Popular weight loss may cause fatal liver problems

Popular weight loss aid Alli has been available since 2009; you take it three times a week for 12 weeks, and if everything goes according to plan, you lose 10 percent of your body fat. Over 12 million people worldwide use it, because, as it turns out, it’s actually quite good. But according to a study recently published in Biochemical Pharmacology, the drug may cause toxicity of the liver, inhibit the efficacy of cancer drugs, and even be fatal (at least in one case).

Alli, while it works as a weight loss supplement, also has a load of other side effects, ranging from fatigue, headaches and depression to serious issues like stomach problems and hepatitis. Bingfang Yan and his colleagues say that orlistat, the active ingredient in Alli, is responsible for the side effects; however, GlaxoSmithCline, the big pharma company which produces the drug, was quick on its feet to dismiss the charges, claiming that Alli has been tested by several government bodies and found to be safe.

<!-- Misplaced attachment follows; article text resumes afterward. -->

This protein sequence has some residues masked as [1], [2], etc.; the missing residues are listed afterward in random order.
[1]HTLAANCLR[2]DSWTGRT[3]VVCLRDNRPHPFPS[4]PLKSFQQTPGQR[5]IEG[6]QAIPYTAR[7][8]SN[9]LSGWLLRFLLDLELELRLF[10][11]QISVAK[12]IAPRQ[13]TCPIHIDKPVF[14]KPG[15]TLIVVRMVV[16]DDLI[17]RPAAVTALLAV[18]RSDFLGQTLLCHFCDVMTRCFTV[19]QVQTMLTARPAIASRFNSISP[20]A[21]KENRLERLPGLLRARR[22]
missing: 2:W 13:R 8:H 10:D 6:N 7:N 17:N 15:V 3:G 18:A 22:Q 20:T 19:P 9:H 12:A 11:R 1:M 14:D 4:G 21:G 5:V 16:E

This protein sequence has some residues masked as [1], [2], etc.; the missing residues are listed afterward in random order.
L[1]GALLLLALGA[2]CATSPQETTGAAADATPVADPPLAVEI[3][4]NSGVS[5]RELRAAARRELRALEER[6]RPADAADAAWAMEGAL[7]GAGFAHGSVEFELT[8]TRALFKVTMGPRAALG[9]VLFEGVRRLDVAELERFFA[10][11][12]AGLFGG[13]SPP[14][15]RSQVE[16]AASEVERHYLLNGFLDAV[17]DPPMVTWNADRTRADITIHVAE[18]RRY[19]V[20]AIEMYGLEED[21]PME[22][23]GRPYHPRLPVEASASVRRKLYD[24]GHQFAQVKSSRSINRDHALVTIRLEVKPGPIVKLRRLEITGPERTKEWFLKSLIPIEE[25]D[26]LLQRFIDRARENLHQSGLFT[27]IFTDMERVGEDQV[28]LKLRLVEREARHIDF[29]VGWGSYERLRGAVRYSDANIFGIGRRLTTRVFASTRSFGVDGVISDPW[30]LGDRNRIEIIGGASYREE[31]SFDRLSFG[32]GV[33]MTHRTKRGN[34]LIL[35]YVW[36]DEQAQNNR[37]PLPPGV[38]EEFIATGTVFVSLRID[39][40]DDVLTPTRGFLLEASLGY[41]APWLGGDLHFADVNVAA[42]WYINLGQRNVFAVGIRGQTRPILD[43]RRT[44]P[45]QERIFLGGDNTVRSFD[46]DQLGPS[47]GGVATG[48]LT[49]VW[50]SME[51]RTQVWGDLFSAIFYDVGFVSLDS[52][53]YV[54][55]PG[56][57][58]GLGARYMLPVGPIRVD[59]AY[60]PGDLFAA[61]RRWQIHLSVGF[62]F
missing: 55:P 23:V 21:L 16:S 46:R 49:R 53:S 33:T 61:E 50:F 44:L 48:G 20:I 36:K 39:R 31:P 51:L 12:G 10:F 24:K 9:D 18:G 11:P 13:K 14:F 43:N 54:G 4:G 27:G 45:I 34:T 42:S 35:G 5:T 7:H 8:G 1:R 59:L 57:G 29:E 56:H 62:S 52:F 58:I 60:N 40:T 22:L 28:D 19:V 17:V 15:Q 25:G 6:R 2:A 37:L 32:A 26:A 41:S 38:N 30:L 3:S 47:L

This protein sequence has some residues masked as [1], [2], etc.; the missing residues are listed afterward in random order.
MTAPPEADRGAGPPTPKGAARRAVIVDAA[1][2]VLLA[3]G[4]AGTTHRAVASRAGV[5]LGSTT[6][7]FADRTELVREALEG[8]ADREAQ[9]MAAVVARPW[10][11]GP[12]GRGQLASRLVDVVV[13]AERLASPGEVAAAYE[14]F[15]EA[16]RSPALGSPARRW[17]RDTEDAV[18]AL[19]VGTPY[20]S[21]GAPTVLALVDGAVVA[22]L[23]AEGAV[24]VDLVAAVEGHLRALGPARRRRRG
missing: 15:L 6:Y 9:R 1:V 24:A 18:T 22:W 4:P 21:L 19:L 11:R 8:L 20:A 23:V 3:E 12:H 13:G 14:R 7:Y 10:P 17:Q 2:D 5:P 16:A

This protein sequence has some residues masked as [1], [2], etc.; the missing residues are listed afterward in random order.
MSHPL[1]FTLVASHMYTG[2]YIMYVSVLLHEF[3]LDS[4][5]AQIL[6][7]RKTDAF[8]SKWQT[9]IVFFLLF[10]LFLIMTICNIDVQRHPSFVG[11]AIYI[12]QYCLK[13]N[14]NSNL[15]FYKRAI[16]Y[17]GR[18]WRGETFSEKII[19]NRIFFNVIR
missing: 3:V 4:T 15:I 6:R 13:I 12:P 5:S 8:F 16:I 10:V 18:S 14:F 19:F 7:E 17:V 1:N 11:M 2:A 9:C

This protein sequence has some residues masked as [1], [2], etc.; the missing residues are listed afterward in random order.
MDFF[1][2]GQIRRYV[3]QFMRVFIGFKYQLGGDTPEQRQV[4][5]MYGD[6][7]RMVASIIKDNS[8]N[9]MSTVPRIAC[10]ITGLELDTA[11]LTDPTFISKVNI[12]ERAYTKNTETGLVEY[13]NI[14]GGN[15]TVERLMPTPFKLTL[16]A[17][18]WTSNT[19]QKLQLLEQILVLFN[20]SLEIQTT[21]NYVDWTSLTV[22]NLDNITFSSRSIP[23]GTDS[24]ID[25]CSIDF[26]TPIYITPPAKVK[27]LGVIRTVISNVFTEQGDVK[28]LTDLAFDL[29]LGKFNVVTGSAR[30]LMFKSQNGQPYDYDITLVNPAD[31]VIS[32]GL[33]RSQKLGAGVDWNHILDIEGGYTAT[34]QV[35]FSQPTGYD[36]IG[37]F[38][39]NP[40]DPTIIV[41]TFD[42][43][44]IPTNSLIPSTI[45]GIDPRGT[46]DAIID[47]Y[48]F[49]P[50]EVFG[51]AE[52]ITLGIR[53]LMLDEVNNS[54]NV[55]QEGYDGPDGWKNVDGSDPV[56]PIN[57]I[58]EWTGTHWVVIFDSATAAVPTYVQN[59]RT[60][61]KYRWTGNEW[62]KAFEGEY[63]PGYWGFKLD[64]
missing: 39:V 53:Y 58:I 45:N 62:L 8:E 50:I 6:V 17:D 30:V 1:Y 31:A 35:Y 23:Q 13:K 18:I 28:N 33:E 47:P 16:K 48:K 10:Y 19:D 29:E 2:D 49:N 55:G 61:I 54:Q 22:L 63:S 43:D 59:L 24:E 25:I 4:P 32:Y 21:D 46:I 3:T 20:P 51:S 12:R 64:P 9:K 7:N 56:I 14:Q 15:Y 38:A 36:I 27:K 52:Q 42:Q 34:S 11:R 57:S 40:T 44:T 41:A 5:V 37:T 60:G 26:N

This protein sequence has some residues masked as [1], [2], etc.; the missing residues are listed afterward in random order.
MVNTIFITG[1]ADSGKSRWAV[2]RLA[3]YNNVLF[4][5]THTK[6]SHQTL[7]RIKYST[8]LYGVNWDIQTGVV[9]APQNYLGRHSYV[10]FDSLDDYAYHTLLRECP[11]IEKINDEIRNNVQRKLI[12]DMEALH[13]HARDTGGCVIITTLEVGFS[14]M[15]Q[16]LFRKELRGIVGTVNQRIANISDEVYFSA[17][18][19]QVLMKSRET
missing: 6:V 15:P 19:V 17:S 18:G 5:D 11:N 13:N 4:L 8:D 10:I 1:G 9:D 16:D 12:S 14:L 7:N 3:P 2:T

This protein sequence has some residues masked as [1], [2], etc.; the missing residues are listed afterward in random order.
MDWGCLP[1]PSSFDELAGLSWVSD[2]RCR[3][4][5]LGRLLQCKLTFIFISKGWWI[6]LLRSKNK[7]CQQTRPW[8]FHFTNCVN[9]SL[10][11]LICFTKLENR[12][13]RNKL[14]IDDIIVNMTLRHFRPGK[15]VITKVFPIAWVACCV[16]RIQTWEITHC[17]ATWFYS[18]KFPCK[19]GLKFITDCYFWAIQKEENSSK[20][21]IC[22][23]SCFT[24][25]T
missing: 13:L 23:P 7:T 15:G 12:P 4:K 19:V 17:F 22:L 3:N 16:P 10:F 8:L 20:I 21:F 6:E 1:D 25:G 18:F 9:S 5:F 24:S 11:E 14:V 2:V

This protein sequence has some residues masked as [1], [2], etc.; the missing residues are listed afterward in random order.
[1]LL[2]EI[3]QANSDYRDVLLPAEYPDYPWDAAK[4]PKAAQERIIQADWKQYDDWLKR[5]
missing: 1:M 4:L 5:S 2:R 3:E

If you ask me, it’s at least a little weird that the European Medicines Agency openly announced they don’t want to look into the safety of the drug, especially considering that the drug has been linked to four liver toxicity cases. There are better ways to lose weight ZME readers, don’t go for this kind of drugs!

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